Other contenders in the tournament were UBC Blue, UVic, SFU
and the four top teams in the Vancouver League. These were the
Ramblers, the Doves, the Tigers,
and the Lomas. UBC Blue was a
result of the 37-player turnout at
tryouts earlier this month.
UVic, which should have been
UBC's major competition, was
defeated by both SFU and the
Lomas early in the tournament.
Wilson says UVic is stacked with
talent and expects them to be a real
threat to her team this season. Their
poor showing this weekend was
probably a result of lack of practice
time.
UBC's next competition comes
Friday and Saturday when Western
Washington University visits here.
PANGO-PANGO (UNS)—Early
primeval returns indicate that Doggerel Raygun will sweep to power
on the coattails of the
A.F.L./C.I.O. M.O.U.S.E.
Reading, Writing
and Study Skills Centre
Register Now!
Reading • Writing Improvement •
Grammar and Basic Composition •
Business Writing • Study Skills
• Spelling • Vocabulary Speech •
English Composition Workshops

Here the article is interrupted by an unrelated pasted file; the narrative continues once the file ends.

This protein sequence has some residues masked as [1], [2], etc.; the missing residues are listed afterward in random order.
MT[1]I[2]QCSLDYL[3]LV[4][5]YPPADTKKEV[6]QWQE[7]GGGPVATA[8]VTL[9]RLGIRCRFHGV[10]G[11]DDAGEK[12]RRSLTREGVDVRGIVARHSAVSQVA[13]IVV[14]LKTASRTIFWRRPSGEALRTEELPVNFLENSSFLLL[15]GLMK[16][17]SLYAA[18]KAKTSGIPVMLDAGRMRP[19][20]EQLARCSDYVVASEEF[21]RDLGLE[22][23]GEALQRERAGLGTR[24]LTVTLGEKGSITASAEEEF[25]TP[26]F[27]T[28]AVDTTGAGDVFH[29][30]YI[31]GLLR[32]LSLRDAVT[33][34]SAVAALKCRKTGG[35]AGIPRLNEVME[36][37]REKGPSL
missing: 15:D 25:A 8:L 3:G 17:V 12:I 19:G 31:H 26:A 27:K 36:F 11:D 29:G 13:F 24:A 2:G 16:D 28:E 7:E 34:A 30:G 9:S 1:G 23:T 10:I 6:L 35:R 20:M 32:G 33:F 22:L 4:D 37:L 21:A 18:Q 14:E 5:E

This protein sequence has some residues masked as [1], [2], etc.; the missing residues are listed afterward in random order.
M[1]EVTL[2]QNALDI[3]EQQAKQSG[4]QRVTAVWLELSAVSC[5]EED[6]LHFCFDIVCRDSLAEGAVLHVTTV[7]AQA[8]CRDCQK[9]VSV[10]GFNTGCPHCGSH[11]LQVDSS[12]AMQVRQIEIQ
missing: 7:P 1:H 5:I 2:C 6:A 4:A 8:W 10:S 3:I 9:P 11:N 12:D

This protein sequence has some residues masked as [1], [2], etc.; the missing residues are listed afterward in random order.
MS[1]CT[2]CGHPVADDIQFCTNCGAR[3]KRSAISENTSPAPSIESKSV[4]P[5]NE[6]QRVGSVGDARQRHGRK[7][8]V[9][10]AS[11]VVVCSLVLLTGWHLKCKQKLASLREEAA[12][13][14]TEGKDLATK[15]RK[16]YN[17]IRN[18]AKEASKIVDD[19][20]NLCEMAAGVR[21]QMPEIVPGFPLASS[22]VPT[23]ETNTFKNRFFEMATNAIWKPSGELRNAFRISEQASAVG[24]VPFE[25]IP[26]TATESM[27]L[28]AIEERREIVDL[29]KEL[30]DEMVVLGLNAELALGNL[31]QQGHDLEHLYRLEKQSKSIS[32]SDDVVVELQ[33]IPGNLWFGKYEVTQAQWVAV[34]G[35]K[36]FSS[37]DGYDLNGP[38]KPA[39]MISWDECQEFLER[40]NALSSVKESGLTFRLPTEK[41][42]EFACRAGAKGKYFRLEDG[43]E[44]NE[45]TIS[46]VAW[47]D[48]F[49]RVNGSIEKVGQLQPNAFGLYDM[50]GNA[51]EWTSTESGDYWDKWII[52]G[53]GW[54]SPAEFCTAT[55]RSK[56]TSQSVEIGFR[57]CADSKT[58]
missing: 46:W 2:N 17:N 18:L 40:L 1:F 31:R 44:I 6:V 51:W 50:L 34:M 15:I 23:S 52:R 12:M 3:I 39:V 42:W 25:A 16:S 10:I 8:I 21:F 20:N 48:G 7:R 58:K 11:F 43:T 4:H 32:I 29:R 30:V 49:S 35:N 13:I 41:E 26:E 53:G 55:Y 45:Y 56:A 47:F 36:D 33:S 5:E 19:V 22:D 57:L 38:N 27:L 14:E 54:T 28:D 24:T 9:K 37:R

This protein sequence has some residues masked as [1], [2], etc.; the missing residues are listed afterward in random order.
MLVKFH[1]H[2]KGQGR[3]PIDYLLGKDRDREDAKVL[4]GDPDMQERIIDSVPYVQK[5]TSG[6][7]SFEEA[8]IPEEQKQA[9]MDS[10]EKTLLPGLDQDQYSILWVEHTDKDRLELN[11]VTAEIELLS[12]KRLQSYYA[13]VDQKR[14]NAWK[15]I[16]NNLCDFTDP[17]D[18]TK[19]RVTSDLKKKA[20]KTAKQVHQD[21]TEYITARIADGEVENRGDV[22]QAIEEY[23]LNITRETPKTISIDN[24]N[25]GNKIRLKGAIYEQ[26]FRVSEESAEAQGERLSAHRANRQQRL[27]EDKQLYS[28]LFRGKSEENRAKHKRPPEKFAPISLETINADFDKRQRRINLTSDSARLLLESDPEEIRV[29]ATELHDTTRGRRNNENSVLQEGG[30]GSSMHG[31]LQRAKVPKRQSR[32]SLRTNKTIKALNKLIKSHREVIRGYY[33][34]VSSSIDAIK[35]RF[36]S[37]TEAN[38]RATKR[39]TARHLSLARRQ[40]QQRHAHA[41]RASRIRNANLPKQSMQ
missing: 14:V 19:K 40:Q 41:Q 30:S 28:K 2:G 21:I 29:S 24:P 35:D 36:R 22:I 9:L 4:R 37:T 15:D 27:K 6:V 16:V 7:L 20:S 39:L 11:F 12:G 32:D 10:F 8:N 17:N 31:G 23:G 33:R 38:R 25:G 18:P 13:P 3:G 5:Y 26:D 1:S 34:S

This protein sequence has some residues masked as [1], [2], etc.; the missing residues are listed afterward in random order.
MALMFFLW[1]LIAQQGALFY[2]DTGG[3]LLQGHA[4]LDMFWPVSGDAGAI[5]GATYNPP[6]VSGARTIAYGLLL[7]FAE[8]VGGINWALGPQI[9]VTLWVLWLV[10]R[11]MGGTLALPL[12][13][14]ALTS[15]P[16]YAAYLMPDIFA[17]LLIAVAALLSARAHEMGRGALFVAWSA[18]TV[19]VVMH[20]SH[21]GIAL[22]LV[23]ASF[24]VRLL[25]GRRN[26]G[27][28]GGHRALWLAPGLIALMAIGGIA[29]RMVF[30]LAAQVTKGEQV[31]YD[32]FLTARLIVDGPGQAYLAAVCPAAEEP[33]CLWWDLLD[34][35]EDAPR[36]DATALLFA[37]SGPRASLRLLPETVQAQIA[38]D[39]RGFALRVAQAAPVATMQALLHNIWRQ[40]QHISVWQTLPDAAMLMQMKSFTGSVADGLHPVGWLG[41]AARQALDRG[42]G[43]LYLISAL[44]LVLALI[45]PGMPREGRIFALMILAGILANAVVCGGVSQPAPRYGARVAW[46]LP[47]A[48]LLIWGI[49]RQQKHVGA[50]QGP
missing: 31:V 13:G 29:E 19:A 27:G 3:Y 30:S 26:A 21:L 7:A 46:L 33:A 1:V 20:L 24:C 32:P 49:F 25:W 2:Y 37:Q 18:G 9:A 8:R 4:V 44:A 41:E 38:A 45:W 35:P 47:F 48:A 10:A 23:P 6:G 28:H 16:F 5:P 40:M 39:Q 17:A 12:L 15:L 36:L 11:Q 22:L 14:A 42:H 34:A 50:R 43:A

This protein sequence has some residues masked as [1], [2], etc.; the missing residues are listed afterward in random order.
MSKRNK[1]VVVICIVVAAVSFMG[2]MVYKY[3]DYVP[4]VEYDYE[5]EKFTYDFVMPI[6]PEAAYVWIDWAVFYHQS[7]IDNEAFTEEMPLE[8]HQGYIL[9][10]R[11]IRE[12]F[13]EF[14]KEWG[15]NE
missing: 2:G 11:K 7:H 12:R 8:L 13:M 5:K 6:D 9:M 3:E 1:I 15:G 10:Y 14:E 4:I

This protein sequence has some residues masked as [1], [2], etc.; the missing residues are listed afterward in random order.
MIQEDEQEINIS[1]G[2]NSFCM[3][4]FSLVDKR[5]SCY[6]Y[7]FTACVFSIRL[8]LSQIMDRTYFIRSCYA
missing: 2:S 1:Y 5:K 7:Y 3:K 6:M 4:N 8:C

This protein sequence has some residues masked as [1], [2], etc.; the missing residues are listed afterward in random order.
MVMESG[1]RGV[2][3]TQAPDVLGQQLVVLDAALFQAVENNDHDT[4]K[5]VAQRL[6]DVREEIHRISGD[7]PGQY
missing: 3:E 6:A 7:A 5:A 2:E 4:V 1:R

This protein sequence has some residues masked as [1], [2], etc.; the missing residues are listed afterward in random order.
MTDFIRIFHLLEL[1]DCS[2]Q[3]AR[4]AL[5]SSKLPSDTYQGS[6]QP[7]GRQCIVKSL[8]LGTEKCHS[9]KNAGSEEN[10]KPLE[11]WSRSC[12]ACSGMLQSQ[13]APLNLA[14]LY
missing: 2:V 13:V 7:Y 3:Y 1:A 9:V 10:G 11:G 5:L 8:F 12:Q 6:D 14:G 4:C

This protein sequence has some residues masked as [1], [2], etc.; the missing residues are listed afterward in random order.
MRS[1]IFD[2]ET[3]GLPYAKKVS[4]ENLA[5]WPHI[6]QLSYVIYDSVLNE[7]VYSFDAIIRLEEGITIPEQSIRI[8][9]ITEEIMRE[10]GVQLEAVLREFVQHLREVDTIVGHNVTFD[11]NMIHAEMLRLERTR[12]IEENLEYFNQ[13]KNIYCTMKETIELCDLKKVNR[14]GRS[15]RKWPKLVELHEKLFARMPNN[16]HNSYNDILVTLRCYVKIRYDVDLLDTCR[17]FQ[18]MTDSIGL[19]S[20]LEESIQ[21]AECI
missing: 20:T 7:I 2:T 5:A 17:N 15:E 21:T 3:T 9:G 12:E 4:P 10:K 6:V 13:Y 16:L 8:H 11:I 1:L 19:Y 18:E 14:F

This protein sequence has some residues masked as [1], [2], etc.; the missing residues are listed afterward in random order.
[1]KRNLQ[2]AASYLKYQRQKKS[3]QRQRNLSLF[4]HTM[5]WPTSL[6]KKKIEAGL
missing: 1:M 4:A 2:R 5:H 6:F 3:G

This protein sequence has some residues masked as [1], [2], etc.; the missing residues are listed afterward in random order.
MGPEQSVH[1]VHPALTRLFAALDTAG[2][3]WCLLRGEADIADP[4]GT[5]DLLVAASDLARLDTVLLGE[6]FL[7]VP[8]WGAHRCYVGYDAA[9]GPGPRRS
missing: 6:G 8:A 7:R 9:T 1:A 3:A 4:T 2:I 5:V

Courses begin the week of September 27
Pre-registration required
PHONE: 228-2181,(245)
UBC Centre for Continuing Education
CAMPL§
151 cycle $
TELt224C611
• Salos — Ladies and Gents 1, 3, 5, 10 and 12-speed.
e Accessories
• Parts and Repairs — Same day service on small repairs —
"In by 10 a.m. — out by 6 p.m."
24 Hour Service On Most Other Repairs     ouality
• Used Bikes — Bought and Sold C^T^?
• Rentals — Houriy, Daily, Weekly ArWTTA
• Open 7 Days A Week   <^^y
BICYCLES &
ACCESSORIES
U. D. C.
VILLAGE
5706 UNIVERSITY  BLVD.
ESPRESSO, SOUPS, LUNCH
DINNER, DESSERTS
LIVE MUSIC
EXPRESS CAFE
731-0019
2281 West Broadway
ymyymm^ym
■^V4*
Student Storage
U- Store It
- Lock It
- Keep the Key
Safe,. Secure and Convenient
THE STOREROOM
1396 Richards
686-5304
CampusBank
"The Little Bank That's A/ways Open!'
At U.B.C.
We are pleased to announce the placement of
an "INSTABANK" cash dispenser at our
Student Union Building Branch. You may
now withdraw cash from your chequing
account on a 24-hour-a-day basis. There will
be no additional charge for use of the
dispenser and the CampusBank card is free!
With CampusBank
1
you can . . .
• withdraw     cash     from     your
personal chequing account
• avoid line ups
• make deposits
have 24 hour a day — 7 day a
week service
•   obtain up to $25 cash a day
J
The First Canadian Bank
Bank of Montreal Page 12
THE    UBYSSEY
Tuesday, September 16, 1980
ADORTION
©ti <L_bm$m ®§fitidm
Dy NANCY CAMPDELl
It was High Noon at the Canyon.
Over 60 people turned up for the
showdown on a dry and dusty Sunday, arguments, emotional pleas
and statistics at the ready to shoot
down the opposition. It was war in
suburbia. It was about abortion.
Euphemistically advertised as a
"talk on Health Care and Single In-
speakers. In their opening remarks